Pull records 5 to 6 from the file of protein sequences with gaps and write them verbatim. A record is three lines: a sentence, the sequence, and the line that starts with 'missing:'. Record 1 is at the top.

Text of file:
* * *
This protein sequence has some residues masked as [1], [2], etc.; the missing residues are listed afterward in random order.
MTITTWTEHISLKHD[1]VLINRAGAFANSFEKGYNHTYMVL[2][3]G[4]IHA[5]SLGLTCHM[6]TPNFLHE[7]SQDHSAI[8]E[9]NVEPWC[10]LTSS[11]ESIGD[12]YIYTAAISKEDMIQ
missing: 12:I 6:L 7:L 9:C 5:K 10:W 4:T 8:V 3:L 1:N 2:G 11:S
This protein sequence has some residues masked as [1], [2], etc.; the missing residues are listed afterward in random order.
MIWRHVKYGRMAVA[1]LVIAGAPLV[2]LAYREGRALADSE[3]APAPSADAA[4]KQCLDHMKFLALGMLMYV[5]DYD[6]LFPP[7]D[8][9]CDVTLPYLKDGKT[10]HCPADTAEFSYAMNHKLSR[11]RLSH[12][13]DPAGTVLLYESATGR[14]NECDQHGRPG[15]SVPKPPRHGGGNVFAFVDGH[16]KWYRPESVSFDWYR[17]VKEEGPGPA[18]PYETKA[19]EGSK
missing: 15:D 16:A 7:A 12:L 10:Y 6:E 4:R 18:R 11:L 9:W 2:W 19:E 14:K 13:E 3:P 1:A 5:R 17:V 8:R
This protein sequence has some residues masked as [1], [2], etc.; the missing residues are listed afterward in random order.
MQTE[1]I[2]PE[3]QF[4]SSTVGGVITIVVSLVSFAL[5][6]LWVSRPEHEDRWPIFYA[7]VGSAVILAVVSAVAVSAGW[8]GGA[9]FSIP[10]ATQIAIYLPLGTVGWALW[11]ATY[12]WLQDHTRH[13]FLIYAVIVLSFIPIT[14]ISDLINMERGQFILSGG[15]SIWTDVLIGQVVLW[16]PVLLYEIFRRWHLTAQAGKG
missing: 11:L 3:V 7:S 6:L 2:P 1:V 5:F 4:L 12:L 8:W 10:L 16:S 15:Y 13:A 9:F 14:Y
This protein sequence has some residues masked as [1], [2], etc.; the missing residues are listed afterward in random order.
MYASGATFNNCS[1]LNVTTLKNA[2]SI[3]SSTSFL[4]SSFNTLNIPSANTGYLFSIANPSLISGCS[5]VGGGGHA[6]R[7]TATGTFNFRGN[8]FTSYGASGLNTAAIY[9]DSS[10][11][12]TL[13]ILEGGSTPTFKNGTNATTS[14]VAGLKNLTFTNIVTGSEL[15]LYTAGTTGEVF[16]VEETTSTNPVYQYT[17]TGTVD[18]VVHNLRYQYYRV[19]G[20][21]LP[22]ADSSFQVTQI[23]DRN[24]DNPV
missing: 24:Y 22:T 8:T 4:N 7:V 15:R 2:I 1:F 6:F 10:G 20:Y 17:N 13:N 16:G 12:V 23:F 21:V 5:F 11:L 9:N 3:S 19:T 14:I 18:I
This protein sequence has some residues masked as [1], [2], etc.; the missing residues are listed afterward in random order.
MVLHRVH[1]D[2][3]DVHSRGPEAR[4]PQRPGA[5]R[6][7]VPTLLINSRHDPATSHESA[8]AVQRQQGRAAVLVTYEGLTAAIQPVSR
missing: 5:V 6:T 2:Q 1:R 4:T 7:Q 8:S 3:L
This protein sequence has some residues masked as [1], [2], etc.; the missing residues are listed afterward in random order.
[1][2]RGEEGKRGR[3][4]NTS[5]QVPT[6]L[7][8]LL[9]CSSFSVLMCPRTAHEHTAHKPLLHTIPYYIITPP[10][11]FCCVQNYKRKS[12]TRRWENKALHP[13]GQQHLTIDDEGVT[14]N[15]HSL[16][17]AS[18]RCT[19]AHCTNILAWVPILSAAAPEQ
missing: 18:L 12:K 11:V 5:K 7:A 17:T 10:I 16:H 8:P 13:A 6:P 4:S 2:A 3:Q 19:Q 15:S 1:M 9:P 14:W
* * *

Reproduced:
This protein sequence has some residues masked as [1], [2], etc.; the missing residues are listed afterward in random order.
MVLHRVH[1]D[2][3]DVHSRGPEAR[4]PQRPGA[5]R[6][7]VPTLLINSRHDPATSHESA[8]AVQRQQGRAAVLVTYEGLTAAIQPVSR
missing: 5:V 6:T 2:Q 1:R 4:T 7:Q 8:S 3:L
This protein sequence has some residues masked as [1], [2], etc.; the missing residues are listed afterward in random order.
[1][2]RGEEGKRGR[3][4]NTS[5]QVPT[6]L[7][8]LL[9]CSSFSVLMCPRTAHEHTAHKPLLHTIPYYIITPP[10][11]FCCVQNYKRKS[12]TRRWENKALHP[13]GQQHLTIDDEGVT[14]N[15]HSL[16][17]AS[18]RCT[19]AHCTNILAWVPILSAAAPEQ
missing: 18:L 12:K 11:V 5:K 7:A 17:T 10:I 16:H 8:P 13:A 6:P 4:S 2:A 3:Q 19:Q 15:S 1:M 9:P 14:W